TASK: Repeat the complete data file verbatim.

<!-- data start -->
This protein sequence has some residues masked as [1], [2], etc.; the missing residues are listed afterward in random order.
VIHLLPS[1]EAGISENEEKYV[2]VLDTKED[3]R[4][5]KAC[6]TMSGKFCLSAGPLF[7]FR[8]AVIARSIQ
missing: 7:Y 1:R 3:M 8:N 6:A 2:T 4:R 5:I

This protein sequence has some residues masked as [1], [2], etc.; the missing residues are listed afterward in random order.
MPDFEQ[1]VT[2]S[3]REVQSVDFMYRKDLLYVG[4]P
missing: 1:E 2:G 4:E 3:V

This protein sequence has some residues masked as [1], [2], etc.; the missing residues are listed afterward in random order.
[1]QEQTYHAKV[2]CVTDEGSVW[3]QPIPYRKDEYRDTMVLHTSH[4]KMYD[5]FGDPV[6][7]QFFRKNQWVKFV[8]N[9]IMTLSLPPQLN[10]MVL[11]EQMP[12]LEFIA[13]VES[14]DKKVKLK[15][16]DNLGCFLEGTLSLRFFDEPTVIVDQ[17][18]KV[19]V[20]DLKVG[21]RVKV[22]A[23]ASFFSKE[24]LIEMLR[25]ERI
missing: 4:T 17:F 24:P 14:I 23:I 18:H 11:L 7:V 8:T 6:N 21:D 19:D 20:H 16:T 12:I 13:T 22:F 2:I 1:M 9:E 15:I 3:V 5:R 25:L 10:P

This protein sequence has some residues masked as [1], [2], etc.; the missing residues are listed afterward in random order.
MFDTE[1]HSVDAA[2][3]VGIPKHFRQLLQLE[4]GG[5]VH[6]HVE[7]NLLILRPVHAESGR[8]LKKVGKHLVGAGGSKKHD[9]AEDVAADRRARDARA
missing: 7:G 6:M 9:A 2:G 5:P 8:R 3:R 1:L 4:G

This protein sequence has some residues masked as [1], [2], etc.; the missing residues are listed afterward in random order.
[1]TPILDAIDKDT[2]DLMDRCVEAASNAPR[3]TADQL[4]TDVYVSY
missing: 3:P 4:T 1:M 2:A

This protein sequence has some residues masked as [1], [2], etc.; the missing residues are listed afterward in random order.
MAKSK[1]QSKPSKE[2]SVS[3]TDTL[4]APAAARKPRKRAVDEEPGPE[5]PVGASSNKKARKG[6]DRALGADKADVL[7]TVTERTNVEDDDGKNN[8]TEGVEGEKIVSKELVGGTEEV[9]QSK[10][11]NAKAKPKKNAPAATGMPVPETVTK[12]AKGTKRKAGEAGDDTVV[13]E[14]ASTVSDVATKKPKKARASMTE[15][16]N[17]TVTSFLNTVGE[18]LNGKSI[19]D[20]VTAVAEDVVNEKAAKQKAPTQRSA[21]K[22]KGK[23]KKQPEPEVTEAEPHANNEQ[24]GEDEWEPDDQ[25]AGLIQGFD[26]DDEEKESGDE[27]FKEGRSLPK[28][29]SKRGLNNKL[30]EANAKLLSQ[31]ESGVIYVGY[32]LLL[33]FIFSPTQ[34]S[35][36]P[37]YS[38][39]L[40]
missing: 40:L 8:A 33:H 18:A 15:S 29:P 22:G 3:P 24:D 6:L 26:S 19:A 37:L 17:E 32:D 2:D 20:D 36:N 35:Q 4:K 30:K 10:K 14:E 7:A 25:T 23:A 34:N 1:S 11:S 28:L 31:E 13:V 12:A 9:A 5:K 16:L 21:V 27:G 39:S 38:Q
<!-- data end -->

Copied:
This protein sequence has some residues masked as [1], [2], etc.; the missing residues are listed afterward in random order.
VIHLLPS[1]EAGISENEEKYV[2]VLDTKED[3]R[4][5]KAC[6]TMSGKFCLSAGPLF[7]FR[8]AVIARSIQ
missing: 7:Y 1:R 3:M 8:N 6:A 2:T 4:R 5:I

This protein sequence has some residues masked as [1], [2], etc.; the missing residues are listed afterward in random order.
MPDFEQ[1]VT[2]S[3]REVQSVDFMYRKDLLYVG[4]P
missing: 1:E 2:G 4:E 3:V

This protein sequence has some residues masked as [1], [2], etc.; the missing residues are listed afterward in random order.
[1]QEQTYHAKV[2]CVTDEGSVW[3]QPIPYRKDEYRDTMVLHTSH[4]KMYD[5]FGDPV[6][7]QFFRKNQWVKFV[8]N[9]IMTLSLPPQLN[10]MVL[11]EQMP[12]LEFIA[13]VES[14]DKKVKLK[15][16]DNLGCFLEGTLSLRFFDEPTVIVDQ[17][18]KV[19]V[20]DLKVG[21]RVKV[22]A[23]ASFFSKE[24]LIEMLR[25]ERI
missing: 4:T 17:F 24:P 14:I 23:I 18:H 11:L 7:V 8:T 6:N 21:D 19:D 20:H 16:T 12:I 13:T 22:F 2:I 1:M 9:E 15:I 3:V 5:R 25:L 10:P

This protein sequence has some residues masked as [1], [2], etc.; the missing residues are listed afterward in random order.
MFDTE[1]HSVDAA[2][3]VGIPKHFRQLLQLE[4]GG[5]VH[6]HVE[7]NLLILRPVHAESGR[8]LKKVGKHLVGAGGSKKHD[9]AEDVAADRRARDARA
missing: 7:G 6:M 9:A 2:G 5:P 8:R 3:R 1:L 4:G

This protein sequence has some residues masked as [1], [2], etc.; the missing residues are listed afterward in random order.
[1]TPILDAIDKDT[2]DLMDRCVEAASNAPR[3]TADQL[4]TDVYVSY
missing: 3:P 4:T 1:M 2:A

This protein sequence has some residues masked as [1], [2], etc.; the missing residues are listed afterward in random order.
MAKSK[1]QSKPSKE[2]SVS[3]TDTL[4]APAAARKPRKRAVDEEPGPE[5]PVGASSNKKARKG[6]DRALGADKADVL[7]TVTERTNVEDDDGKNN[8]TEGVEGEKIVSKELVGGTEEV[9]QSK[10][11]NAKAKPKKNAPAATGMPVPETVTK[12]AKGTKRKAGEAGDDTVV[13]E[14]ASTVSDVATKKPKKARASMTE[15][16]N[17]TVTSFLNTVGE[18]LNGKSI[19]D[20]VTAVAEDVVNEKAAKQKAPTQRSA[21]K[22]KGK[23]KKQPEPEVTEAEPHANNEQ[24]GEDEWEPDDQ[25]AGLIQGFD[26]DDEEKESGDE[27]FKEGRSLPK[28][29]SKRGLNNKL[30]EANAKLLSQ[31]ESGVIYVGY[32]LLL[33]FIFSPTQ[34]S[35][36]P[37]YS[38][39]L[40]
missing: 40:L 8:A 33:H 18:A 15:S 29:P 22:G 3:P 24:D 6:L 26:S 19:A 37:L 17:E 32:D 2:D 20:D 36:N 35:Q 4:K 30:K 10:K 14:E 7:A 25:T 23:A 34:N 1:S 11:S 28:L 31:E 13:V 12:A 9:A 5:K 16:L 21:V 27:G 39:S 38:Q